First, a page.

From the editor: On Mondays this month we’re sharing personal stories of Christian women who identify in some way as feminists. We hope that hearing these stories will broaden our understanding and give us a fuller context in which to have conversations about equality in the Church.
“Not long ago, for the first time, I used the word ‘feminist’ to describe myself. Not because something radical has changed about what I believe about women and men, but because I’ve realized that I’m no longer interested in hiding from a word in order to avoid other people’s ideas about that word. Of course, it’s not quite fair to say that nothing has changed. I listened to classmates declare that they have gotten “Him’d” out of male depictions for God. I announced my intention to refer to the Holy Spirit as ‘she’ instead of ‘he’ or ‘it.’ ‘You’re one of those people,’ responded a friend.”
Christians don’t know very much about feminism. It’s one of our “knowledge blind spots”. This wouldn’t necessarily be a bad thing, except that today we find ourselves in the middle of a 35 year-long debate on what the Bible says about a “woman’s place”. And for a group of people who hate when we ourselves are misrepresented in the media, we sure make a lot of public claims about this topic that we know so little about.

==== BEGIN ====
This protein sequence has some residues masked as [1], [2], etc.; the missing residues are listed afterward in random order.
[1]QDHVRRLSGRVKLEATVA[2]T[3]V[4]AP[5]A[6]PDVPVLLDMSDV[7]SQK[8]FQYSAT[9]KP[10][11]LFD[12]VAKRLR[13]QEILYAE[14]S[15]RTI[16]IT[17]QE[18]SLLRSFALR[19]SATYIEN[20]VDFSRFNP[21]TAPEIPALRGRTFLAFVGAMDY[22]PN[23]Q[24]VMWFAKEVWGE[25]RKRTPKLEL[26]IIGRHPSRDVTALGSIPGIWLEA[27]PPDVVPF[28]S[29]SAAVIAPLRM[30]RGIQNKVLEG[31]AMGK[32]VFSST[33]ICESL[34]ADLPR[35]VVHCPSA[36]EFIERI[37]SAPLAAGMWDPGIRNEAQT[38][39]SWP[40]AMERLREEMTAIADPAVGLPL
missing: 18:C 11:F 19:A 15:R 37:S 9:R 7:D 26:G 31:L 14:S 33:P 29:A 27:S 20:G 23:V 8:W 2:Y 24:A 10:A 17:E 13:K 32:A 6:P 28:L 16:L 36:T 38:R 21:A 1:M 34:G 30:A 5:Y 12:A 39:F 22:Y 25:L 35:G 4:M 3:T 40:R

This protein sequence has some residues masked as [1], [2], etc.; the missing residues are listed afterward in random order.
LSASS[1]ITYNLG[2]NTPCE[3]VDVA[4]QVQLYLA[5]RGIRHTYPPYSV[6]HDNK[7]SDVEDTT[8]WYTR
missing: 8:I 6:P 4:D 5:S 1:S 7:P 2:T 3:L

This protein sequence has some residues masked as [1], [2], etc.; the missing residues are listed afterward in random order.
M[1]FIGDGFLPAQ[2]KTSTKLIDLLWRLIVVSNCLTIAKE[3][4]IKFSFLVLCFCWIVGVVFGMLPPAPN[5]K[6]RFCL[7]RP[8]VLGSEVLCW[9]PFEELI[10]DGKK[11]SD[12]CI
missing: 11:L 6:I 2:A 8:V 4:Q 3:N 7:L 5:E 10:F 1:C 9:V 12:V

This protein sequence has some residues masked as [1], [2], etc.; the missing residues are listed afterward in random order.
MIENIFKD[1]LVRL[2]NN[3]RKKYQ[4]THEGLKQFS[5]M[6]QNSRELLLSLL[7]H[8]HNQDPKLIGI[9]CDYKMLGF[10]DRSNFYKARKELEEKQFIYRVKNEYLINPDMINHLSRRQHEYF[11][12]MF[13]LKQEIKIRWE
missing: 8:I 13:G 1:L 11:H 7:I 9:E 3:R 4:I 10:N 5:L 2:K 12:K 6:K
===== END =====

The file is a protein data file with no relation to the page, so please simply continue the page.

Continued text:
In my own journey, I became a Christian and an egalitarian before I had even grown into a woman. I didn’t learn about feminism until I was in graduate school. And, if I’m honest, I did so begrudgingly.
The term “feminist” gets thrown around a lot in the Christian debate about “a woman’s place”. Having been involved in this debate on the Christian blogosphere for the last year and a half, I have noticed that while many like to talk about feminism, it seems that very few actually know much about it. In fact, I’m not sure any word is more misunderstood and misused in evangelicalism today than “feminist.”
Last year I taught a college course on Women in Politics where we spent 4 weeks going over the history of the women’s movement. We also evaluated egalitarian theology, and the stories of women who were personally touched by feminism. This seemed to help my students understand the power dynamics between men and women in society and have more educated discussions on the topic in class, so I thought it might be of help to others as well.
I’m a big advocate for what I like to call “tension living.” If this life has taught me anything, particularly where faith is involved, it’s that black and white do in fact occupy a significant amount of mutual territory, and there is more than enough grey to go around. Ryan O’Neal from Sleeping At Last […]
As we saw in the previous post, a recent article by Matt Walsh argued that feminism is unnecessary for Christians. Today I want to examine the second objection that Walsh raised (with the understanding that I am picking on his article because it represents a widely-held view among many Christians). His second question is equally […]